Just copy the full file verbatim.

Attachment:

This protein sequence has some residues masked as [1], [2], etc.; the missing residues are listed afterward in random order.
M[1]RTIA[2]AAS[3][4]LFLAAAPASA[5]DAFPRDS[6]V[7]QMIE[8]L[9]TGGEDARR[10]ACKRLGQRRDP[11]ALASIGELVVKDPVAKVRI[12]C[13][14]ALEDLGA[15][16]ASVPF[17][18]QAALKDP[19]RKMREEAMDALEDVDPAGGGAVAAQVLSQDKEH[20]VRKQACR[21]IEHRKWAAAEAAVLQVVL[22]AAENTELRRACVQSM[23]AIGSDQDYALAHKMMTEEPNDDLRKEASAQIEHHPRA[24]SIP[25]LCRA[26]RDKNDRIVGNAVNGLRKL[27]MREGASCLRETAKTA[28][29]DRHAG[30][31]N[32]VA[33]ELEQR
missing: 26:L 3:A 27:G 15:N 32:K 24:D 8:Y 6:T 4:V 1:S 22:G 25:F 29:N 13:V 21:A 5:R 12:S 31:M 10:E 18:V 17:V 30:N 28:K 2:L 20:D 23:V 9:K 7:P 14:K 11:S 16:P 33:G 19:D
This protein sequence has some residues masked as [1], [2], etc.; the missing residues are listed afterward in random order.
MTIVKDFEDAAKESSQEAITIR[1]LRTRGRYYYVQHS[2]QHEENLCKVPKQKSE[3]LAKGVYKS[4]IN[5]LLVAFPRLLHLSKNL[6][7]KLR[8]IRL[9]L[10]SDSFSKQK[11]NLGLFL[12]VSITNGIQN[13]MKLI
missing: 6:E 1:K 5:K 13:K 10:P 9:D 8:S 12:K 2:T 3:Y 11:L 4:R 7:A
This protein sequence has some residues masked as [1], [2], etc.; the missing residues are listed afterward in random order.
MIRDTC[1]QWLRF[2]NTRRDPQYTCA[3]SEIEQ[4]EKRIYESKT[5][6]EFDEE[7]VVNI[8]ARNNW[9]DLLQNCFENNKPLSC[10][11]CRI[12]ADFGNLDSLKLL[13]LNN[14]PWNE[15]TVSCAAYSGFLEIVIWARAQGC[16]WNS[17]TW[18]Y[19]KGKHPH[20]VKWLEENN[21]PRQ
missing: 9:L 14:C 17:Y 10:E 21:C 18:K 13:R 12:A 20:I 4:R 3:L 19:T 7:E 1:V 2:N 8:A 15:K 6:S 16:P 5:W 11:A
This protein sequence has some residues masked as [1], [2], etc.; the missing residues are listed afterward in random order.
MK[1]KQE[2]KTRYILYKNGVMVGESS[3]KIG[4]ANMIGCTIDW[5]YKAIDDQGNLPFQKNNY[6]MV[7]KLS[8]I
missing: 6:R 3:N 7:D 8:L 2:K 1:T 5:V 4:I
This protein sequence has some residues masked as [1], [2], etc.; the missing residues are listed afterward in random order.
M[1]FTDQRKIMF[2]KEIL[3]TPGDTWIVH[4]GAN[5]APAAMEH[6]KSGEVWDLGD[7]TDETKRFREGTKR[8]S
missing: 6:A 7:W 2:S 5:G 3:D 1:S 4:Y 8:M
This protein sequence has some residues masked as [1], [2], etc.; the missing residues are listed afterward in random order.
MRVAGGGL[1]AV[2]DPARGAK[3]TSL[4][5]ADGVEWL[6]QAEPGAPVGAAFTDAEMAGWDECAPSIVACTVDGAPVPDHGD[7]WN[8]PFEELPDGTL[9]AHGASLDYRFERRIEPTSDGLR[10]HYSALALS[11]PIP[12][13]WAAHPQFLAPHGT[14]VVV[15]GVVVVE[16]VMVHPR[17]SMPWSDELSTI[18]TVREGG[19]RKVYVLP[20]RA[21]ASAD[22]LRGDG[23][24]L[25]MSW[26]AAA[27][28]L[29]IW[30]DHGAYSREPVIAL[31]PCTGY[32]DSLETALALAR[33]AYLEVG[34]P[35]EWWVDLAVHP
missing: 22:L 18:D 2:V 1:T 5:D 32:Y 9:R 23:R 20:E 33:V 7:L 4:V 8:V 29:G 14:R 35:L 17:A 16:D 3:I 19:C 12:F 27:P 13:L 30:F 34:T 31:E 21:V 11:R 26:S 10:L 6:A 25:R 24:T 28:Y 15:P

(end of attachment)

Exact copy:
This protein sequence has some residues masked as [1], [2], etc.; the missing residues are listed afterward in random order.
M[1]RTIA[2]AAS[3][4]LFLAAAPASA[5]DAFPRDS[6]V[7]QMIE[8]L[9]TGGEDARR[10]ACKRLGQRRDP[11]ALASIGELVVKDPVAKVRI[12]C[13][14]ALEDLGA[15][16]ASVPF[17][18]QAALKDP[19]RKMREEAMDALEDVDPAGGGAVAAQVLSQDKEH[20]VRKQACR[21]IEHRKWAAAEAAVLQVVL[22]AAENTELRRACVQSM[23]AIGSDQDYALAHKMMTEEPNDDLRKEASAQIEHHPRA[24]SIP[25]LCRA[26]RDKNDRIVGNAVNGLRKL[27]MREGASCLRETAKTA[28][29]DRHAG[30][31]N[32]VA[33]ELEQR
missing: 26:L 3:A 27:G 15:N 32:K 24:D 8:Y 6:T 4:V 1:S 22:G 25:F 29:N 13:V 21:A 5:R 12:S 31:M 10:E 18:V 17:V 30:N 28:K 2:L 20:D 23:V 9:K 7:P 14:K 11:S 16:P 33:G 19:D
This protein sequence has some residues masked as [1], [2], etc.; the missing residues are listed afterward in random order.
MTIVKDFEDAAKESSQEAITIR[1]LRTRGRYYYVQHS[2]QHEENLCKVPKQKSE[3]LAKGVYKS[4]IN[5]LLVAFPRLLHLSKNL[6][7]KLR[8]IRL[9]L[10]SDSFSKQK[11]NLGLFL[12]VSITNGIQN[13]MKLI
missing: 6:E 1:K 5:K 13:K 10:P 9:D 8:S 12:K 2:T 3:Y 11:L 4:R 7:A
This protein sequence has some residues masked as [1], [2], etc.; the missing residues are listed afterward in random order.
MIRDTC[1]QWLRF[2]NTRRDPQYTCA[3]SEIEQ[4]EKRIYESKT[5][6]EFDEE[7]VVNI[8]ARNNW[9]DLLQNCFENNKPLSC[10][11]CRI[12]ADFGNLDSLKLL[13]LNN[14]PWNE[15]TVSCAAYSGFLEIVIWARAQGC[16]WNS[17]TW[18]Y[19]KGKHPH[20]VKWLEENN[21]PRQ
missing: 9:L 14:C 17:Y 10:E 21:C 18:K 13:R 12:A 20:I 4:R 3:L 19:T 7:E 1:V 2:N 8:A 15:K 6:S 16:P 5:W 11:A
This protein sequence has some residues masked as [1], [2], etc.; the missing residues are listed afterward in random order.
MK[1]KQE[2]KTRYILYKNGVMVGESS[3]KIG[4]ANMIGCTIDW[5]YKAIDDQGNLPFQKNNY[6]MV[7]KLS[8]I
missing: 6:R 3:N 7:D 8:L 2:K 1:T 5:V 4:I
This protein sequence has some residues masked as [1], [2], etc.; the missing residues are listed afterward in random order.
M[1]FTDQRKIMF[2]KEIL[3]TPGDTWIVH[4]GAN[5]APAAMEH[6]KSGEVWDLGD[7]TDETKRFREGTKR[8]S
missing: 6:A 7:W 2:S 5:G 3:D 1:S 4:Y 8:M
This protein sequence has some residues masked as [1], [2], etc.; the missing residues are listed afterward in random order.
MRVAGGGL[1]AV[2]DPARGAK[3]TSL[4][5]ADGVEWL[6]QAEPGAPVGAAFTDAEMAGWDECAPSIVACTVDGAPVPDHGD[7]WN[8]PFEELPDGTL[9]AHGASLDYRFERRIEPTSDGLR[10]HYSALALS[11]PIP[12][13]WAAHPQFLAPHGT[14]VVV[15]GVVVVE[16]VMVHPR[17]SMPWSDELSTI[18]TVREGG[19]RKVYVLP[20]RA[21]ASAD[22]LRGDG[23][24]L[25]MSW[26]AAA[27][28]L[29]IW[30]DHGAYSREPVIAL[31]PCTGY[32]DSLETALALAR[33]AYLEVG[34]P[35]EWWVDLAVHP
missing: 22:L 18:D 2:V 1:T 5:D 32:Y 9:R 23:R 20:E 33:V 7:L 4:V 8:V 29:G 14:R 35:L 17:A 16:D 3:I 19:C 12:F 27:P 13:L 30:F 34:T 31:E 21:V 11:R 26:S 10:L 6:A 25:R 24:T 28:Y 15:P